“The reality is that Beatriz will not die if she receives the proper medical attention, which includes observation and care within a medical center,” the association added in a press release.
In his reporting of the story, for Live Action News, Josh Craddock mentioned this as well as that it was Beatriz’s doctors who suggested the C-Section, which was ultimately granted:
During the proceedings, however, medical experts testified that the pregnancy posed no serious or immediate threat to the woman’s life. El Salvador’s Institute of Legal Medicine advised against abortion and testified to the Supreme Court that “there is no medical reason to terminate the pregnancy.” Even Beatriz’s own doctors saw no need to carry out an abortion, insteadsuggesting a Caesarian section if needed.
It is not that El Salvador wanted this woman to die; after all, they did take the recommendation of a granting an early C-Section. The Court was upholding its Constitution and its laws, which recognize and protect the right to life of the unborn. To be blunt, it is worth questioning what made Beatriz’s case so different, especially if her life was not actually at risk and with abortion never actually being medically necessary. The Court was right to see the case and decide as it did, for if Beatriz was allowed an abortion, why should any other woman be denied one? If the pro-life nation were to make exceptions for the supposed life and health of the mother, it is only a matter of time before other exceptions are made.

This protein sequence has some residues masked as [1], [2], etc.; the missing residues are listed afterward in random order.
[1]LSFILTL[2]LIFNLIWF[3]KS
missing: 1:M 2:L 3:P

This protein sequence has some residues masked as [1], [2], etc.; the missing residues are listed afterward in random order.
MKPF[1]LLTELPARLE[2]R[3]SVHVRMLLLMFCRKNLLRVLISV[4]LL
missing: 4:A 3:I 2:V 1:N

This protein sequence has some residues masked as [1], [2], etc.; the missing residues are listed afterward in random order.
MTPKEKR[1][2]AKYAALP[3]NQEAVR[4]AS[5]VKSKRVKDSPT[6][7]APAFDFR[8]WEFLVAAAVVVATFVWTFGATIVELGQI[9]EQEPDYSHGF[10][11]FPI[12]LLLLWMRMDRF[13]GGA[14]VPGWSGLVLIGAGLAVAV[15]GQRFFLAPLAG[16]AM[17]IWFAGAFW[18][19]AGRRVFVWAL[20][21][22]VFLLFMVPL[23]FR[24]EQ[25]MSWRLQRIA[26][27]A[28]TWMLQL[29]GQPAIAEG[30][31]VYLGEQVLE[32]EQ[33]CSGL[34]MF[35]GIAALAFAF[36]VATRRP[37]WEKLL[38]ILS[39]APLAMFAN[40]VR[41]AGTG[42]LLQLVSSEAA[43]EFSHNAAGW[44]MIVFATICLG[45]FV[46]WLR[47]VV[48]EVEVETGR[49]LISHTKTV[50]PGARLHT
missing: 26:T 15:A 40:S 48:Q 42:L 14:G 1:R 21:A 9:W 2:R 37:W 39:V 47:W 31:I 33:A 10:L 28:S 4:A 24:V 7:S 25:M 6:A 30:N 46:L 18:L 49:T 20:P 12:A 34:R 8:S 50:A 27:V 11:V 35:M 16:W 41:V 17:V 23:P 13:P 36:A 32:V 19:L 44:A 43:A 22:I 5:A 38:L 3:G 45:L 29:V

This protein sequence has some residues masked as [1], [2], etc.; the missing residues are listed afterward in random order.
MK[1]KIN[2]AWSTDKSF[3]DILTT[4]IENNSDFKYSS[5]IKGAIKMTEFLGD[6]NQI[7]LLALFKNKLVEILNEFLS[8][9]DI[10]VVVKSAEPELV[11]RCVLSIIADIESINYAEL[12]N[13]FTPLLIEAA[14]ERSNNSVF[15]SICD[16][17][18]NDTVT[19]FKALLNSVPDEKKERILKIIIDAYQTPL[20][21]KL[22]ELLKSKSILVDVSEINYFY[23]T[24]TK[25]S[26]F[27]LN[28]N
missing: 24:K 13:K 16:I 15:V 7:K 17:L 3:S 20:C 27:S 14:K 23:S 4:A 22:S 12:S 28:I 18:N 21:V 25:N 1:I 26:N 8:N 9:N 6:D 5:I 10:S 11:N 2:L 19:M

Beatriz was exploited though by these international pro-abortion groups, and ones right in this country. Matthew Hoffman mentions this in his piece, as does Josh Craddock. When commenting on the case from a couple of months ago, also for Live Action News, Calvin Freiburger also denounced such pressure. As mentioned above, the press, for the most part, has followed this lead. In fact, a piece from May 11 from The Guardian in their opening paragraph sees the case in this light:
As she waits for a supreme court ruling that could decide whether she lives or dies, a young Salvadoran at the centre of Latin America’sabortion debate is calling on the world to respect her right to choose.
Again, although Beatriz was denied her request for an abortion, she was still given an early C-Section. And, she survived. Shouldn’t such groups, if they really care about Beatriz, welcome and celebrate this outcome. If it is truly all just about abortion then, well then they have suffered a loss, regardless of what they claim about caring for Beatriz.
A panel of speakers organized by IPPF at this years AIDS Conference represented different issues related to HIV prevention. The panel hinged on the idea that “condoms are seen as the cornerstone of effective and holistic approaches to the management of sexually transmitted infections (STIs) and HIV prevention.”